Jason Trenton, a top trust and estate attorney in the Los Angeles office of Venable LLP’s Tax and Wealth Planning Practice, told me recently that a large part of his firm’s success comes from forging a deep understanding of clients, including their family relationships and what's important to them beyond money. “Where I see other advisors fall short, and sometimes I can be guilty of this, is getting too buried in technicalities and minutiae,” said Trenton. “That's not where clients focus.”

According to Trenton, good advisors ask clients the right questions to determine everything they want, not just tax-driven solutions. “My job is then to overlay clients’ desires with our technical capabilities as opposed to leading with those,” he added. “This process creates the ideal plan that will deliver everything clients want.”

Mind Map

You will probably find yourself with a ton of notes and material to sift through. After I have an in-depth meeting with a client, I immediately create a “Mind Map” so I can visually record all the data I have collected. Don’t put off this exercise for later.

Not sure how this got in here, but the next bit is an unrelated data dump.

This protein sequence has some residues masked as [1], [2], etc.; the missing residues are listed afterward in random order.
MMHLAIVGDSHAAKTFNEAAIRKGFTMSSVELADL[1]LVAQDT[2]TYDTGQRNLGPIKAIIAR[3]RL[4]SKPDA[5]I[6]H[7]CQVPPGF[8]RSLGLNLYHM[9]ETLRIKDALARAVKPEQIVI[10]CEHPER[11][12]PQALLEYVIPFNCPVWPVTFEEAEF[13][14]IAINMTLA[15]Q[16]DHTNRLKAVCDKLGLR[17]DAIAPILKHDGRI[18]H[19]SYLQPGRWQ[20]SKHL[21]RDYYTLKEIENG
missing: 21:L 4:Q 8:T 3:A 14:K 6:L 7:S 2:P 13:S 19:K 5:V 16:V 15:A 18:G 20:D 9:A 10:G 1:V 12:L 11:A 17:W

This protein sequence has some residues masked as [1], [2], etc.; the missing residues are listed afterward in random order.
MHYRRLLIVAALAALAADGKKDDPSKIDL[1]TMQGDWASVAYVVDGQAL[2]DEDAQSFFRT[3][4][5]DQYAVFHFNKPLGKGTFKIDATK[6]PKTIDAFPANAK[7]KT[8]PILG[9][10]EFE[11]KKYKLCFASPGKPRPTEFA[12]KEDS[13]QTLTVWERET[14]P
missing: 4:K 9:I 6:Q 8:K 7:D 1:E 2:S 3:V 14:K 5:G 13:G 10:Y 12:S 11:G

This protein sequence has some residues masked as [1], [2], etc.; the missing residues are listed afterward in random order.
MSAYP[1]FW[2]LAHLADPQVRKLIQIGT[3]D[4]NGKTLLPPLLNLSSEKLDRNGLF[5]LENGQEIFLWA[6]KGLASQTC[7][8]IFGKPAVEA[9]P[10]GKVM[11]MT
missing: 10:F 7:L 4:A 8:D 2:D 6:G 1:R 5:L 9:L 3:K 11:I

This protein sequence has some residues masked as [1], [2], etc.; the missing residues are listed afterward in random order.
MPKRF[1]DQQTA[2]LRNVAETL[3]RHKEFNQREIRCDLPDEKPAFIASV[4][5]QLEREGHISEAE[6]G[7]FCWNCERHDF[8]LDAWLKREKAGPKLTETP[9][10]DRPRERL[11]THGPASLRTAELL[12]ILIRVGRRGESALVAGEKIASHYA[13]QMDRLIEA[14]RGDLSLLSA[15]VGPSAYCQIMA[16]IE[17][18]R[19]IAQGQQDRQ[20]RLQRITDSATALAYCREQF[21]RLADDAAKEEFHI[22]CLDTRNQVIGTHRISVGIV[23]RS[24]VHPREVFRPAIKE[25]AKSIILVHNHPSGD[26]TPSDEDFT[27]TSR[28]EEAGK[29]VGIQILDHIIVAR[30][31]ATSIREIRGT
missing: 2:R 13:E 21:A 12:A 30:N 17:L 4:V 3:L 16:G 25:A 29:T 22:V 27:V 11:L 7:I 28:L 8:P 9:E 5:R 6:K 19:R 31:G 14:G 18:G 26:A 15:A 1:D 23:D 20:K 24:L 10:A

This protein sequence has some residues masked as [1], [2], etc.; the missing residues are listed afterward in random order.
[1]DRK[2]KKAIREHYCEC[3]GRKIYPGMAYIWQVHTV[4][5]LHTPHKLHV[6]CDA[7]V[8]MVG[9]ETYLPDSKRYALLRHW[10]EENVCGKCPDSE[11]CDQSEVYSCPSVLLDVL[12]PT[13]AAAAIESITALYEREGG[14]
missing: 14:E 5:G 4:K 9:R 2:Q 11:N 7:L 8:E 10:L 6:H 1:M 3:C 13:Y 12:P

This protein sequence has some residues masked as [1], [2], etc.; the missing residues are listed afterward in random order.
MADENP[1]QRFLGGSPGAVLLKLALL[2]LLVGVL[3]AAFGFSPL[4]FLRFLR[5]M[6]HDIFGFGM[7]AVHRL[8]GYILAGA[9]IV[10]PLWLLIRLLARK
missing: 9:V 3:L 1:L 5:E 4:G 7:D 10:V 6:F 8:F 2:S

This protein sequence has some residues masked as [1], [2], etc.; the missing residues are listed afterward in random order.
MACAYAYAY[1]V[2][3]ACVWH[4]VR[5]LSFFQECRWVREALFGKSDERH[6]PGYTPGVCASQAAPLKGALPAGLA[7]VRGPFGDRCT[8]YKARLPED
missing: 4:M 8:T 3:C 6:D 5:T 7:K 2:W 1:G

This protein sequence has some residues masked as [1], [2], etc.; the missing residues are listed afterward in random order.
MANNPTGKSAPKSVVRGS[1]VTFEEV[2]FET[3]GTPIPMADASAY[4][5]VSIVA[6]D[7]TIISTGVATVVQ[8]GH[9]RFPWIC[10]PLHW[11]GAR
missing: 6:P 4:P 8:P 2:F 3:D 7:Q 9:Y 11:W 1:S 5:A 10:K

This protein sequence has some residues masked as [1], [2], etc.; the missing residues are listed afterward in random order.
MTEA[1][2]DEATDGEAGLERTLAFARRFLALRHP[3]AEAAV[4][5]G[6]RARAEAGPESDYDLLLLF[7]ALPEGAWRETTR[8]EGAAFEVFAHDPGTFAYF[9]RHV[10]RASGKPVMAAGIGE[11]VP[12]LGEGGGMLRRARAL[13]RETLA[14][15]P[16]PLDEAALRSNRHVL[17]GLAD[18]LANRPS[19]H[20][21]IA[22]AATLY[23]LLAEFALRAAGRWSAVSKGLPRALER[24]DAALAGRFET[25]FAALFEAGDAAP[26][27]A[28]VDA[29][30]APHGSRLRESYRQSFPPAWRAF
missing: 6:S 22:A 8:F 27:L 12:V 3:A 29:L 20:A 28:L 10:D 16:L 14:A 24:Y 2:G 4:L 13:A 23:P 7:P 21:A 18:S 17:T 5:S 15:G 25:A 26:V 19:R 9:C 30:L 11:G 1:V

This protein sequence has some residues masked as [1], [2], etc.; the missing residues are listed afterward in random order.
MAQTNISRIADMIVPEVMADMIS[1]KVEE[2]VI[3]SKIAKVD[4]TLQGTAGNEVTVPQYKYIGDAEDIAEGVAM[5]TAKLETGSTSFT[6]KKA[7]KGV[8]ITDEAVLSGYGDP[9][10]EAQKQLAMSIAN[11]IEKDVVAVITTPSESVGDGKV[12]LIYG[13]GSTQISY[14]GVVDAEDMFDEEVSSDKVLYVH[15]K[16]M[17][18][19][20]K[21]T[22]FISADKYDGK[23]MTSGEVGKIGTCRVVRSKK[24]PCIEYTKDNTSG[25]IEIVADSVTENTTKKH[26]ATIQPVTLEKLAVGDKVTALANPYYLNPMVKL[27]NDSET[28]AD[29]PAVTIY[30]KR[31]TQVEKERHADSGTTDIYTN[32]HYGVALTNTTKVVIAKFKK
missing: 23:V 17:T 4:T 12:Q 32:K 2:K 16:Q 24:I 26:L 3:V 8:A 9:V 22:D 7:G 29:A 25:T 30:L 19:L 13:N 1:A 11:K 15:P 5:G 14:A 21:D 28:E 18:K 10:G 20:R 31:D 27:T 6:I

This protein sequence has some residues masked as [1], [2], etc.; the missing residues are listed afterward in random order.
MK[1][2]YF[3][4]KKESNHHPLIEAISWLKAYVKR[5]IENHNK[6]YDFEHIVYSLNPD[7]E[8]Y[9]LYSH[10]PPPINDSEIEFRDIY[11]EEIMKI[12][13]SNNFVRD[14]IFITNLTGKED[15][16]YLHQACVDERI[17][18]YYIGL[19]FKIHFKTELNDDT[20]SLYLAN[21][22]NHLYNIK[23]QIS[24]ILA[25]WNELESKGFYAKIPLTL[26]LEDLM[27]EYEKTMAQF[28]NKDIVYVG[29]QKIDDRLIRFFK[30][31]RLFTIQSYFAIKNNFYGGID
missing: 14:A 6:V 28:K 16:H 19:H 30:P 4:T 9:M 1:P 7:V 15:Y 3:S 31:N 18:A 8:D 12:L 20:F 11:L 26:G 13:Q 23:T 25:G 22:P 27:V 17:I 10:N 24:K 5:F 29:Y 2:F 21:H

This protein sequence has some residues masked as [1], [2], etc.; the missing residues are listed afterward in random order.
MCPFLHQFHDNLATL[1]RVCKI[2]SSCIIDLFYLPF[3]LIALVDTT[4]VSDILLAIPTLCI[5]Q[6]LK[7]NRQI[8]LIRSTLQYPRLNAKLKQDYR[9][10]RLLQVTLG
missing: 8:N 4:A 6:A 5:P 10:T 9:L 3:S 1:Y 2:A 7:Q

Mind Map

Before sharing the map with my client or my team, however, I take some time to reflect on what I now know about the client, how I can add value to the relationship and how I can really help them. Quite simply, our job as advisors is to make sure we get clients what they want. Our job is not to tell them what they need or tell them what they need to do.

Feel free to reach out to us for more information about Mind Mapping a client intake interview info@agassetadvisory.com.

2. Commitment to Thought Leadership